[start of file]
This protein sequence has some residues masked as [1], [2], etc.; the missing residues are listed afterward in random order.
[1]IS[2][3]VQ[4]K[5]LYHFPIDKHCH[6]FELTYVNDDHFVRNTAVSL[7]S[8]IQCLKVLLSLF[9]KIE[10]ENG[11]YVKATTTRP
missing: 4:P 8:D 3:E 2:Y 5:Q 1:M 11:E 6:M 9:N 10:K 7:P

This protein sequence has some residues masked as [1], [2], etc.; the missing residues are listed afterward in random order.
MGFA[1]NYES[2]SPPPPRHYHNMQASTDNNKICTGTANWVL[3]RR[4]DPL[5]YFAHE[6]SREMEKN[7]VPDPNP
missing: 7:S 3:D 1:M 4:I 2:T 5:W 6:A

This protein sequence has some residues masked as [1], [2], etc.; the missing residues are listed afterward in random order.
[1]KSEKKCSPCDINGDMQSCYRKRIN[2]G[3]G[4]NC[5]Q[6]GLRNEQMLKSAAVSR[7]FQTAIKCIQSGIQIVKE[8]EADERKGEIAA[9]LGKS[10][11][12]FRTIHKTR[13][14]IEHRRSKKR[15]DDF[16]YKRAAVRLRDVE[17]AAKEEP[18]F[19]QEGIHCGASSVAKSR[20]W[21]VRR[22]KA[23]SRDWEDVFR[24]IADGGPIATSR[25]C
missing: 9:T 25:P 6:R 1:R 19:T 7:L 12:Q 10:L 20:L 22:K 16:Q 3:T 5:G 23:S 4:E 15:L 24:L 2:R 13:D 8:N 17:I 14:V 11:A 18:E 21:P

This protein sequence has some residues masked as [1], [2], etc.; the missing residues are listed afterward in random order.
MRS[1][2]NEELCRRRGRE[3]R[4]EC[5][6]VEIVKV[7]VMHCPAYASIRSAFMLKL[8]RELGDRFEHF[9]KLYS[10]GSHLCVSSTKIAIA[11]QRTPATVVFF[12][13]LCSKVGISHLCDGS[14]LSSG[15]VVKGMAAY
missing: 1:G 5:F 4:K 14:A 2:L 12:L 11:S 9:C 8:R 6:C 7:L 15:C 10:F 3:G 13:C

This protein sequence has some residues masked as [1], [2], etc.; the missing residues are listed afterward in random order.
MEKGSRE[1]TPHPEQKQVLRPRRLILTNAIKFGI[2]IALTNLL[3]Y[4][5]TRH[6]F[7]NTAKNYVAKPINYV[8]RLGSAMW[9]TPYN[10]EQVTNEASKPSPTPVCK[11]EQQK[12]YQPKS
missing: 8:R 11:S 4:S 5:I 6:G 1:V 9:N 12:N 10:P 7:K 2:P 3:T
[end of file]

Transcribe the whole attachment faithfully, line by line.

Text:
This protein sequence has some residues masked as [1], [2], etc.; the missing residues are listed afterward in random order.
[1]IS[2][3]VQ[4]K[5]LYHFPIDKHCH[6]FELTYVNDDHFVRNTAVSL[7]S[8]IQCLKVLLSLF[9]KIE[10]ENG[11]YVKATTTRP
missing: 4:P 8:D 3:E 2:Y 5:Q 1:M 11:E 6:M 9:N 10:K 7:P

This protein sequence has some residues masked as [1], [2], etc.; the missing residues are listed afterward in random order.
MGFA[1]NYES[2]SPPPPRHYHNMQASTDNNKICTGTANWVL[3]RR[4]DPL[5]YFAHE[6]SREMEKN[7]VPDPNP
missing: 7:S 3:D 1:M 4:I 2:T 5:W 6:A

This protein sequence has some residues masked as [1], [2], etc.; the missing residues are listed afterward in random order.
[1]KSEKKCSPCDINGDMQSCYRKRIN[2]G[3]G[4]NC[5]Q[6]GLRNEQMLKSAAVSR[7]FQTAIKCIQSGIQIVKE[8]EADERKGEIAA[9]LGKS[10][11][12]FRTIHKTR[13][14]IEHRRSKKR[15]DDF[16]YKRAAVRLRDVE[17]AAKEEP[18]F[19]QEGIHCGASSVAKSR[20]W[21]VRR[22]KA[23]SRDWEDVFR[24]IADGGPIATSR[25]C
missing: 9:T 25:P 6:R 1:R 19:T 7:L 12:Q 10:L 20:L 22:K 16:Q 3:T 5:G 23:S 4:E 15:L 24:L 2:R 13:D 8:N 17:I 14:V 11:A 18:E 21:P

This protein sequence has some residues masked as [1], [2], etc.; the missing residues are listed afterward in random order.
MRS[1][2]NEELCRRRGRE[3]R[4]EC[5][6]VEIVKV[7]VMHCPAYASIRSAFMLKL[8]RELGDRFEHF[9]KLYS[10]GSHLCVSSTKIAIA[11]QRTPATVVFF[12][13]LCSKVGISHLCDGS[14]LSSG[15]VVKGMAAY
missing: 1:G 5:F 4:K 14:A 2:L 12:L 11:S 9:C 8:R 6:C 7:L 15:C 10:F 3:G 13:C

This protein sequence has some residues masked as [1], [2], etc.; the missing residues are listed afterward in random order.
MEKGSRE[1]TPHPEQKQVLRPRRLILTNAIKFGI[2]IALTNLL[3]Y[4][5]TRH[6]F[7]NTAKNYVAKPINYV[8]RLGSAMW[9]TPYN[10]EQVTNEASKPSPTPVCK[11]EQQK[12]YQPKS
missing: 8:R 11:S 4:S 5:I 6:G 1:V 9:N 12:N 10:P 7:K 2:P 3:T